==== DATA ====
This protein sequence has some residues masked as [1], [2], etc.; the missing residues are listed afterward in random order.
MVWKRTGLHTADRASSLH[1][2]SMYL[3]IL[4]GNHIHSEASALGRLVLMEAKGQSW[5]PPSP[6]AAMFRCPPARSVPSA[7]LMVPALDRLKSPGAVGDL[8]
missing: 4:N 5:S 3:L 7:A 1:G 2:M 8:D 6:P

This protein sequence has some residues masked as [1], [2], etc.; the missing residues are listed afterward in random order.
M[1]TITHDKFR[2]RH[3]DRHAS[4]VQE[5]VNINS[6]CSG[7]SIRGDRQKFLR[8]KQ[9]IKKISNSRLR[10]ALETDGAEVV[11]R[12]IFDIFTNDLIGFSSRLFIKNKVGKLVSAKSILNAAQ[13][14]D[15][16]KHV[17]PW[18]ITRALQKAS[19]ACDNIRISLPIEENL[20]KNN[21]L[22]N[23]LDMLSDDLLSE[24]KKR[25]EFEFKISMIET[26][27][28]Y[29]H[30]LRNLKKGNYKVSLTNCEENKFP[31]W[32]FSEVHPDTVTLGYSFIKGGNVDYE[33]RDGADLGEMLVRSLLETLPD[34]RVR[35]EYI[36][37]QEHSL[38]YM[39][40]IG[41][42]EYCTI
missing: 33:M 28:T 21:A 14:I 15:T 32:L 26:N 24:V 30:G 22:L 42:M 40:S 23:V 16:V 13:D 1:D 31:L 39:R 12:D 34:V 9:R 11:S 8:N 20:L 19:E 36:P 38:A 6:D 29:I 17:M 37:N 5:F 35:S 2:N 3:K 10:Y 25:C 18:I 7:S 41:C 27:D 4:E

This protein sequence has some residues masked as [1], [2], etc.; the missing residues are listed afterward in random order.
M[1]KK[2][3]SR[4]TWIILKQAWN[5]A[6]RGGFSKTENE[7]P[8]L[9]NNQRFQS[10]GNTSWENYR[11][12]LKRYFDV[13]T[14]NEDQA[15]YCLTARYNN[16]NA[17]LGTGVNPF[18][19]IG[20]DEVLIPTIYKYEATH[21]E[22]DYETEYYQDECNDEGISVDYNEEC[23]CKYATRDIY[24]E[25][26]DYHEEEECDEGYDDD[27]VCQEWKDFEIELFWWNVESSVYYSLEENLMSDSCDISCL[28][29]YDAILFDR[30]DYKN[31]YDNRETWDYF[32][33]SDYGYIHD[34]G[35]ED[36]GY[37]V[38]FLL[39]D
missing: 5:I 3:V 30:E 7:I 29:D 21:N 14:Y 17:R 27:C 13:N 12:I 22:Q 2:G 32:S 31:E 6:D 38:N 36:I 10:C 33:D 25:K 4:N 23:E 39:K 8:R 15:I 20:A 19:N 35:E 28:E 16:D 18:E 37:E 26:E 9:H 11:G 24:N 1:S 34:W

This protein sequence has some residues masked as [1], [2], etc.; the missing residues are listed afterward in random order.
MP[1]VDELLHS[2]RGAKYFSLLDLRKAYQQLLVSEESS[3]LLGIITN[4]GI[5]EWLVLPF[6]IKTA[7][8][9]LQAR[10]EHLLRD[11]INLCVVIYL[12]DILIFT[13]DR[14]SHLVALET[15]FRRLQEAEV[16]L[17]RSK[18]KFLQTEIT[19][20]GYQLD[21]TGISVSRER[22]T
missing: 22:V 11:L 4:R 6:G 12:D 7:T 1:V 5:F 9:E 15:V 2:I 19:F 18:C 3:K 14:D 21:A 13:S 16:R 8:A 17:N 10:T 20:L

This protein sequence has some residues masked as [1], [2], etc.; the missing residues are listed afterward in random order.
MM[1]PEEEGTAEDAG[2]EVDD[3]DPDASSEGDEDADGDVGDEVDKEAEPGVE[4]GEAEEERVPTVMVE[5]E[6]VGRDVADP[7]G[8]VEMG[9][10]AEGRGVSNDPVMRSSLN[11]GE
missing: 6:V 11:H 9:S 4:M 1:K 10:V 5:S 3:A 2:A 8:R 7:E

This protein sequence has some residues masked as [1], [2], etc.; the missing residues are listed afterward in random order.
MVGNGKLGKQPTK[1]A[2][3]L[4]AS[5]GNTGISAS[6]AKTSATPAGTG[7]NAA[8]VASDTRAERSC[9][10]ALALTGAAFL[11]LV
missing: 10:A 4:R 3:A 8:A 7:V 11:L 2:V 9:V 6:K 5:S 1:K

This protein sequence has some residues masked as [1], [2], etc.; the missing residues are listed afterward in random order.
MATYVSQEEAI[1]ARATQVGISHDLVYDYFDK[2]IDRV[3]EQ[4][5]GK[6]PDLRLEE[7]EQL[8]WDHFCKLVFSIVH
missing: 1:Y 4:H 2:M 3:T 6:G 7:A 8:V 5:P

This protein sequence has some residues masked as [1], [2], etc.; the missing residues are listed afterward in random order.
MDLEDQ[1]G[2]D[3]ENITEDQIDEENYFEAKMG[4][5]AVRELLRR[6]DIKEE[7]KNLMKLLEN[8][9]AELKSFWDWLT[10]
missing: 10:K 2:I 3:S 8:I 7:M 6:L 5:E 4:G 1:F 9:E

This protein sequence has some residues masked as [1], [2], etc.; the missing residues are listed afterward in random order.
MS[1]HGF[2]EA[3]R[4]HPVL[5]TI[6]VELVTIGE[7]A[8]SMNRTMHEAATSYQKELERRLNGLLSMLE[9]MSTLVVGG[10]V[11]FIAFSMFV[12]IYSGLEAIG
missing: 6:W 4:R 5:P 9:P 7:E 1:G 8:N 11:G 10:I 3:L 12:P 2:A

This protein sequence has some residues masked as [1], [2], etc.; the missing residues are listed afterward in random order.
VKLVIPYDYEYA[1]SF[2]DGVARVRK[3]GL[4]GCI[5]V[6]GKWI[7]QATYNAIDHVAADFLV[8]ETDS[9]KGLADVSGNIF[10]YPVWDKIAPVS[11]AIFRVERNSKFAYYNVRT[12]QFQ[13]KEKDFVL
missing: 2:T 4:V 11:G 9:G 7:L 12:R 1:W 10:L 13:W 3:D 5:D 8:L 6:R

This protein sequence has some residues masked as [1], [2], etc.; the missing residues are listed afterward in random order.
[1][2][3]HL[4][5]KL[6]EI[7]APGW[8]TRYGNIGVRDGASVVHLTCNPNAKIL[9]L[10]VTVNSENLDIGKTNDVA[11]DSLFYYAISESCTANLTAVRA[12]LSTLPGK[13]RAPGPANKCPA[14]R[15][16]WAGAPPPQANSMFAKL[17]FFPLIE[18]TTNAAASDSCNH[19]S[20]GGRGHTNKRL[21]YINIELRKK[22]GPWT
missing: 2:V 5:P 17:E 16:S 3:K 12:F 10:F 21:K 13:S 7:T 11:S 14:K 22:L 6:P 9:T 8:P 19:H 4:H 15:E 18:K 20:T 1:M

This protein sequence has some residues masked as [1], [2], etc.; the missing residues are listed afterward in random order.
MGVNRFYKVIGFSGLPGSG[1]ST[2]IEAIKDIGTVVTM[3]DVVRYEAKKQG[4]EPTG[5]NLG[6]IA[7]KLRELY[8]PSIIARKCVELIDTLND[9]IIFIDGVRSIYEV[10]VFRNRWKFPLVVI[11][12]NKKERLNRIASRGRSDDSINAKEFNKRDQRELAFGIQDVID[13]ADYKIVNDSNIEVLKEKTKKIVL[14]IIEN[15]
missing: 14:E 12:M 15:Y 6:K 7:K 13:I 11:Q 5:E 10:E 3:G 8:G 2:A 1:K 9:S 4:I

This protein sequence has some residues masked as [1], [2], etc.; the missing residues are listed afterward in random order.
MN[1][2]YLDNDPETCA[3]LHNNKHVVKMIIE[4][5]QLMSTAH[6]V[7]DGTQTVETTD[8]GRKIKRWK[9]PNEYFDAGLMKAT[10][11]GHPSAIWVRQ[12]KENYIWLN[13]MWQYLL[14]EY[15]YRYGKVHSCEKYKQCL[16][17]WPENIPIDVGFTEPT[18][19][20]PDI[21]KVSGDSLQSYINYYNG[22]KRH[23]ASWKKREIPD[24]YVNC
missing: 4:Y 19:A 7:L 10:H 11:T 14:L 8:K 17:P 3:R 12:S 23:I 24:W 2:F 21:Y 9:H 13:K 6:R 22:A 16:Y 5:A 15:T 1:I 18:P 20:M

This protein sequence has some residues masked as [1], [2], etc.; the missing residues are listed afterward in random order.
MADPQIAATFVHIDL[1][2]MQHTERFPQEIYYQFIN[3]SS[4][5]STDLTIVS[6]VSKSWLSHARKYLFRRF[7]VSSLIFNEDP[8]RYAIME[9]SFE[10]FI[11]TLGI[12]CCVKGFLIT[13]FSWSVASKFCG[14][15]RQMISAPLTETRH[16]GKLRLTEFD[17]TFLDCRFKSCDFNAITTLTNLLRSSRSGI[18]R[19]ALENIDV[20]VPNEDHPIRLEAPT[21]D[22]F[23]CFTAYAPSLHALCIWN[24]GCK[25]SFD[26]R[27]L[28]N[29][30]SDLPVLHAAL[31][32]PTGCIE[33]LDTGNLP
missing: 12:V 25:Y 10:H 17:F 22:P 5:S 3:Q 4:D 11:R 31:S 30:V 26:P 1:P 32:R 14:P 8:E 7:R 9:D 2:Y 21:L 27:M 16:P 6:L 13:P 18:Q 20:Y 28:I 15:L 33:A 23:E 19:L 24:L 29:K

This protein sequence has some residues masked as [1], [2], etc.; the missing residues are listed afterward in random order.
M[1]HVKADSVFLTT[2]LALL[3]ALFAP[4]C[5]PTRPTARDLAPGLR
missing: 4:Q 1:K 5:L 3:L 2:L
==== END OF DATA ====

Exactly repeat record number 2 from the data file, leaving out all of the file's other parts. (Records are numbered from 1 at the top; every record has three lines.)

This protein sequence has some residues masked as [1], [2], etc.; the missing residues are listed afterward in random order.
M[1]TITHDKFR[2]RH[3]DRHAS[4]VQE[5]VNINS[6]CSG[7]SIRGDRQKFLR[8]KQ[9]IKKISNSRLR[10]ALETDGAEVV[11]R[12]IFDIFTNDLIGFSSRLFIKNKVGKLVSAKSILNAAQ[13][14]D[15][16]KHV[17]PW[18]ITRALQKAS[19]ACDNIRISLPIEENL[20]KNN[21]L[22]N[23]LDMLSDDLLSE[24]KKR[25]EFEFKISMIET[26][27][28]Y[29]H[30]LRNLKKGNYKVSLTNCEENKFP[31]W[32]FSEVHPDTVTLGYSFIKGGNVDYE[33]RDGADLGEMLVRSLLETLPD[34]RVR[35]EYI[36][37]QEHSL[38]YM[39][40]IG[41][42]EYCTI
missing: 33:M 28:T 21:A 14:I 15:T 32:L 26:N 24:V 30:G 22:L 42:M 40:S 23:V 16:V 13:D 1:D 31:L 39:R 12:D 34:V 9:R 11:S 8:N 20:L 19:E 36:P 38:A 6:D 29:I 17:M 37:N 5:F 35:S 2:N 3:K 10:Y 25:C 18:I 7:S 41:C 27:D 4:E